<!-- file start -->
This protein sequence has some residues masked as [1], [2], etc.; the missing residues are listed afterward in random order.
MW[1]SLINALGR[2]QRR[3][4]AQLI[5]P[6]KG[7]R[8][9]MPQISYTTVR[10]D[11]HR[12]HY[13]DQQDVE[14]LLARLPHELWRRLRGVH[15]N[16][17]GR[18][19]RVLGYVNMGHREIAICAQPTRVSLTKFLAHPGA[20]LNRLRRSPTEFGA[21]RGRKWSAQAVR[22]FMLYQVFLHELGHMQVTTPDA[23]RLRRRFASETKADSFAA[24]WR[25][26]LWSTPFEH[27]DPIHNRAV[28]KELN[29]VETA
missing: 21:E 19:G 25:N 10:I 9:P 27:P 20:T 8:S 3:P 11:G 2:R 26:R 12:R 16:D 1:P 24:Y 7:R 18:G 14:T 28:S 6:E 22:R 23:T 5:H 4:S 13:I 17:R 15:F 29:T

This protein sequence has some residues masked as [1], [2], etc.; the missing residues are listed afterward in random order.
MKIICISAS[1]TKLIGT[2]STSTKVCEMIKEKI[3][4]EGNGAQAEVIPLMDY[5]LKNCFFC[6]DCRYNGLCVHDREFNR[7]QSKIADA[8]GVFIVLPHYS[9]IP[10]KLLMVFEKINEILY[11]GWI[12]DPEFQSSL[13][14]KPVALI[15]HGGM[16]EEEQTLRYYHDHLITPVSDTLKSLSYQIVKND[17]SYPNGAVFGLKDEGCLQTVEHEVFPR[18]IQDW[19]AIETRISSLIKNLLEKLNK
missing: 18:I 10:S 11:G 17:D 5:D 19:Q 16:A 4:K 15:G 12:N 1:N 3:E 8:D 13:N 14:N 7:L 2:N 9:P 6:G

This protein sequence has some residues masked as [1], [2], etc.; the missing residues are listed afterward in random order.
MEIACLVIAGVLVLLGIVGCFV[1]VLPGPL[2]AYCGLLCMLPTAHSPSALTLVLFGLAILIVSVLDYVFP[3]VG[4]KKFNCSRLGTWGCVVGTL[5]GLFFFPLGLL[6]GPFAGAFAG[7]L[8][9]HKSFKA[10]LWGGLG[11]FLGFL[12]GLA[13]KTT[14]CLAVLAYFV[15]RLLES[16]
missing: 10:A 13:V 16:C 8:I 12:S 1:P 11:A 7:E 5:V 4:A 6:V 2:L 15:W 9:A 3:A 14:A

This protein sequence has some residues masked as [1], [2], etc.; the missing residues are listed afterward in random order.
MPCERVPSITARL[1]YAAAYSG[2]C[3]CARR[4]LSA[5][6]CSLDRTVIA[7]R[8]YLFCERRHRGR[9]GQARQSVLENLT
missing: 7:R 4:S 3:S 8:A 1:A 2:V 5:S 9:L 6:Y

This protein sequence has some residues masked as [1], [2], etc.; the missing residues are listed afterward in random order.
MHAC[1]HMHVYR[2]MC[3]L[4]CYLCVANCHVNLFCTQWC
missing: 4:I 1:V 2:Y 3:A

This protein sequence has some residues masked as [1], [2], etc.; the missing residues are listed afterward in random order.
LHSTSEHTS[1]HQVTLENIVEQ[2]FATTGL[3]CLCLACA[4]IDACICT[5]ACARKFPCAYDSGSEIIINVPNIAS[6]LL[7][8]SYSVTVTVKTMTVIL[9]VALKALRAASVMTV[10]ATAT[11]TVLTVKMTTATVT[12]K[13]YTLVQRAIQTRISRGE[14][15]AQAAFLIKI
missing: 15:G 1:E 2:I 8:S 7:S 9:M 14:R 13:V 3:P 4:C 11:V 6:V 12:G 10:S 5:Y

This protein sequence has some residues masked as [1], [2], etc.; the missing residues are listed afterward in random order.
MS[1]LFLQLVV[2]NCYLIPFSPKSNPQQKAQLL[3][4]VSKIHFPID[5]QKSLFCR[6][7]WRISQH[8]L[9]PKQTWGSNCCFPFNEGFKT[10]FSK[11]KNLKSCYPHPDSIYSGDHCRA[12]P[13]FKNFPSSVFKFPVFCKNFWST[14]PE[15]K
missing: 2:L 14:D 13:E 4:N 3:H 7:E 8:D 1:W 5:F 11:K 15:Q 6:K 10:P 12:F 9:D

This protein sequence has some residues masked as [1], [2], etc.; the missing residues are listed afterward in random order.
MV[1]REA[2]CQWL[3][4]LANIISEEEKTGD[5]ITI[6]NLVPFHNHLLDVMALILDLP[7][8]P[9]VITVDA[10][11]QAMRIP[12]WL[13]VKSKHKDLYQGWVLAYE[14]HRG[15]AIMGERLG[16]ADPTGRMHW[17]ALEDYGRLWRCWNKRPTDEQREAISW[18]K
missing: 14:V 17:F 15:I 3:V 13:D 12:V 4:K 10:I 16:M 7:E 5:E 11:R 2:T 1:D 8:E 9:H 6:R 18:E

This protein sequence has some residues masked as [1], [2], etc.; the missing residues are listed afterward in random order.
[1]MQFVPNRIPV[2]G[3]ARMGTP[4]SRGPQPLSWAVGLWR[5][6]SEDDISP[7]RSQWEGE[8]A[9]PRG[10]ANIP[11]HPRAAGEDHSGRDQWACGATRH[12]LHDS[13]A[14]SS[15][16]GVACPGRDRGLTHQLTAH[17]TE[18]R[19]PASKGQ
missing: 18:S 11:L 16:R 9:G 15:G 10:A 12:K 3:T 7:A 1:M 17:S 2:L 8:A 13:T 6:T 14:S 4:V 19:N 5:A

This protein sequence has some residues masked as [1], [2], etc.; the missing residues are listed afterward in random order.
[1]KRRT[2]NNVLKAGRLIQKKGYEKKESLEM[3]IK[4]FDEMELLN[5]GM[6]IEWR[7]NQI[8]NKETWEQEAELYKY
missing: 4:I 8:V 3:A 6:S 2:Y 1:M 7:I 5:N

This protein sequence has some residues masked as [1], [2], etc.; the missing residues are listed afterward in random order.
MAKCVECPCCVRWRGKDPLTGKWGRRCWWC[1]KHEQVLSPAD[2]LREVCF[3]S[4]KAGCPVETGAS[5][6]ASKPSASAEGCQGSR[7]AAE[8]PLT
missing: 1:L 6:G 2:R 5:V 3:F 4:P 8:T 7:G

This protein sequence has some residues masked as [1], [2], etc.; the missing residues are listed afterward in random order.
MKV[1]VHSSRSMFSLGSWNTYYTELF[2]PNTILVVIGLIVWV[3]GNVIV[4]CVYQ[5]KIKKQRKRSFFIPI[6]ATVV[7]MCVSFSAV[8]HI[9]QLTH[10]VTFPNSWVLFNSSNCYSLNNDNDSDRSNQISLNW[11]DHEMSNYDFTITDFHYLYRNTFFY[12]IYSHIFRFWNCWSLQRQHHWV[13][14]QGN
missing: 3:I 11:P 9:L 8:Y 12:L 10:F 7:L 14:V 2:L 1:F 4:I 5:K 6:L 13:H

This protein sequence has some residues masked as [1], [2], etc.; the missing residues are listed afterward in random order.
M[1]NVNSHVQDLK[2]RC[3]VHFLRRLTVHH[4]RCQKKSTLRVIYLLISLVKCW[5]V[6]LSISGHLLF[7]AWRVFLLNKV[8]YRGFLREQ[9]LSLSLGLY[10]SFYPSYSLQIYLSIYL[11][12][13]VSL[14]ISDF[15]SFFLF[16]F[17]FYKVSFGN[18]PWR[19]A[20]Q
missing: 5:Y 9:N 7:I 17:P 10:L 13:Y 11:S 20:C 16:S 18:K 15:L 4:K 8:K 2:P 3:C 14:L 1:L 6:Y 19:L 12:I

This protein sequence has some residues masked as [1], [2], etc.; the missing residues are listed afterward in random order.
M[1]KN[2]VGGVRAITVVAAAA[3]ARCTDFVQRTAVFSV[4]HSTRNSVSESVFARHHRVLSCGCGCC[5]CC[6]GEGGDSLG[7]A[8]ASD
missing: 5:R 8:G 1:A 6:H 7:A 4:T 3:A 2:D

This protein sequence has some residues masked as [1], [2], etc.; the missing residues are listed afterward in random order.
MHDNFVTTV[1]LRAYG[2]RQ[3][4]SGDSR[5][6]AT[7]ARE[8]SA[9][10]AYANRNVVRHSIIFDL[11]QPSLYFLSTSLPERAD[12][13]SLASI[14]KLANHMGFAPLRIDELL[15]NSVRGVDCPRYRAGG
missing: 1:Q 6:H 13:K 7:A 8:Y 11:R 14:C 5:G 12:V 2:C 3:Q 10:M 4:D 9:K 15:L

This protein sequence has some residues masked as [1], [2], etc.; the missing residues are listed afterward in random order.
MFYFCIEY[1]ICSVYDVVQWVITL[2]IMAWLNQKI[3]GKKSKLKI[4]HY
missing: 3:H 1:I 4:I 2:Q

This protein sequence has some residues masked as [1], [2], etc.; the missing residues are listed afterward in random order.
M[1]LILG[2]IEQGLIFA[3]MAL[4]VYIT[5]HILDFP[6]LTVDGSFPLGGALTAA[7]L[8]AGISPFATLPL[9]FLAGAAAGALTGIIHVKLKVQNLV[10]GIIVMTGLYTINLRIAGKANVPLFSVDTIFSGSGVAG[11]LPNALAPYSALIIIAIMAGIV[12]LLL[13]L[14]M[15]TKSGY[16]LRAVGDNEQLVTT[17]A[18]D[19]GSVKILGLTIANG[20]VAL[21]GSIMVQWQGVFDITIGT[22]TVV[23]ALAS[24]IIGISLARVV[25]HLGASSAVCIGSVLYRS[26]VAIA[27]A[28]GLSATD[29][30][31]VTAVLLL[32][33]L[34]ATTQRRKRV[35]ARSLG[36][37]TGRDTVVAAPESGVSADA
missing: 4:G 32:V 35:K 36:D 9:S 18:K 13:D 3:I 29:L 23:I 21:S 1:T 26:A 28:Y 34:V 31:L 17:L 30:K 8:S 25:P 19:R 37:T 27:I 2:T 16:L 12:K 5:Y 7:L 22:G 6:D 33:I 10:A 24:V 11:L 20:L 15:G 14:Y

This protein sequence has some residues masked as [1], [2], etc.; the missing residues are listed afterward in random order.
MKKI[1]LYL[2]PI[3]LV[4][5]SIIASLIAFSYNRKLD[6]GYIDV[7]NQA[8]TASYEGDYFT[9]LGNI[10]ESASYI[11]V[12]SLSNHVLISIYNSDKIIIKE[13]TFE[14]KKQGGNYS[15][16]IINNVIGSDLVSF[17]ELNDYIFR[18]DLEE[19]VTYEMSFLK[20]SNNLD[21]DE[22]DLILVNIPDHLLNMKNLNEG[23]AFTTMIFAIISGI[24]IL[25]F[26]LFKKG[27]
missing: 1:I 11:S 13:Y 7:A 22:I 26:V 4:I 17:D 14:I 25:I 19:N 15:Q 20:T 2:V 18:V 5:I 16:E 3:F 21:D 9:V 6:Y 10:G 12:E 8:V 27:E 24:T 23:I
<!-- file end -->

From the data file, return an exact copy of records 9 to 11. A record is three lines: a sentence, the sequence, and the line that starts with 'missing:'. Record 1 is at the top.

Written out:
This protein sequence has some residues masked as [1], [2], etc.; the missing residues are listed afterward in random order.
[1]MQFVPNRIPV[2]G[3]ARMGTP[4]SRGPQPLSWAVGLWR[5][6]SEDDISP[7]RSQWEGE[8]A[9]PRG[10]ANIP[11]HPRAAGEDHSGRDQWACGATRH[12]LHDS[13]A[14]SS[15][16]GVACPGRDRGLTHQLTAH[17]TE[18]R[19]PASKGQ
missing: 18:S 11:L 16:R 9:G 15:G 10:A 12:K 3:T 7:A 1:M 17:S 2:L 8:A 13:T 6:T 14:S 4:V 19:N 5:A

This protein sequence has some residues masked as [1], [2], etc.; the missing residues are listed afterward in random order.
[1]KRRT[2]NNVLKAGRLIQKKGYEKKESLEM[3]IK[4]FDEMELLN[5]GM[6]IEWR[7]NQI[8]NKETWEQEAELYKY
missing: 4:I 8:V 3:A 6:S 2:Y 1:M 7:I 5:N

This protein sequence has some residues masked as [1], [2], etc.; the missing residues are listed afterward in random order.
MAKCVECPCCVRWRGKDPLTGKWGRRCWWC[1]KHEQVLSPAD[2]LREVCF[3]S[4]KAGCPVETGAS[5][6]ASKPSASAEGCQGSR[7]AAE[8]PLT
missing: 1:L 6:G 2:R 5:V 3:F 4:P 8:T 7:G